SOUTH SHORE — Dozens of apartments and condos, a health care facility and the restoration of a bank building are coming to 79th Street and Exchange Avenue through the city’s Invest South/West initiative, officials announced Thursday.
Thrive Exchange proposes 39 apartments, 24 condos and 11,000 square feet of retail space, including a restaurant and a Chicago Family Health Center facility. It’s backed by a team that includes DL3 Realty, Revere Properties and Claretian Associates.
The project site includes the three-story Ringer Bank building, 7915 S. Exchange Ave., which will be rehabbed to host a medical center and tech incubator. The Chicago Family Health Center is a community partner on the project.
Revere Properties will develop 24 condos on vacant land along Exchange Avenue, across from the former bank building. The units will feature two to four bedrooms, private parking and rear yards.
Thrive Exchange is “an extraordinary mix of new and adaptive reuse,” planning Commissioner Maurice Cox said at a news conference Thursday in South Shore.
The apartments, the Ringer Bank building and the condos “can stand alone, but ideally they’re meant to work together as a community,” Tania Kadakia, DL3 Realty project lead, said in September.
The Thrive Exchange project is expected to cost $47.3 million.
Initial plans called for a $65 million project that would have included a residential campus on the north side of 79th Street with 49 affordable apartments.
“South Shore is such a great, proud community that needs this kind of transformative capital to move things along,” Leon Walker, DL3 Realty managing partner, said Thursday.
The project site is next to the Metra Electric line’s Cheltenham station. The properties are privately owned, save for a city-owned lot at 7909 S. Exchange Ave.
The 79th and Exchange intersection is one of the priorities of the South Shore Corridor Study approved by city officials last year. The study called for transit-oriented developments along Exchange Avenue at 75th and 79th streets, where bus lines and Metra stations converge.
The Ringer Building was built in 1928 and is “very likely” eligible for designation as a Chicago landmark, city officials said in April.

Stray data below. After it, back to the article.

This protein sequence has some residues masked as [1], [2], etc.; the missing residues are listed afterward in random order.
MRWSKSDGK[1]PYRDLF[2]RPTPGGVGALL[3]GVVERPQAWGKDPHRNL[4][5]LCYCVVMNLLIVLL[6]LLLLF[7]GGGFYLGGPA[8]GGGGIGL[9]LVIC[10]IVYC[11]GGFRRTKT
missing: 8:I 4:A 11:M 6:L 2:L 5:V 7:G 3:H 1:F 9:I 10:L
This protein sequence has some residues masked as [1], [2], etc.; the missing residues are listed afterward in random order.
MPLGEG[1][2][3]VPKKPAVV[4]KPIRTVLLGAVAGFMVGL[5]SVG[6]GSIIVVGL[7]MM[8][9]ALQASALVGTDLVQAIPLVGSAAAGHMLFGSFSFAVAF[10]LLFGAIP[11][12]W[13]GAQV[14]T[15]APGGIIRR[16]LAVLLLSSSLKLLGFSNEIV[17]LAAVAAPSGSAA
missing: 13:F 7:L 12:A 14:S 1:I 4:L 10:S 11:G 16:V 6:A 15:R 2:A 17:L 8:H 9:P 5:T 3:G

The long-vacant building has many maintenance issues, but the developers are encouraged to preserve the building’s defining features “as much as reasonably possible,” according to the planning department. The department “will strongly support” the developers in seeking landmark status for the former bank.
Thrive Exchange beat out a plan from the Array Innovation Exchange for Invest South/West support. A team behind Array Innovation Exchange, led by Urban Array Impact Development, proposed 40 apartments, several storefronts and a Museum of Black Technology and Engineering.
Thursday’s news conference celebrated the two-year anniversary of the Invest South/West initiative, which has supported $1.4 billion worth of projects in 10 historically disinvested South and West side communities.
“The destinies of our neighborhoods are intertwined,” Mayor Lori Lightfoot said. “One neighborhood cannot succeed unless all of our neighborhoods succeed. … We have a careful process in place from ideation to completion to ensure that the changes are positive, catalytic and, importantly, longstanding.”
Officials also announced two projects in Humboldt Park as Invest South/West winners: a five-story, mixed-use project at Chicago and Central Park avenues and the renovation of the landmarked Pioneer Bank building at North Avenue and Pulaski Road.
Seven other Invest South/West projects were announced earlier this year and are planned to begin construction in 2022, including the $23.5 million Galleria 89 project in South Chicago.
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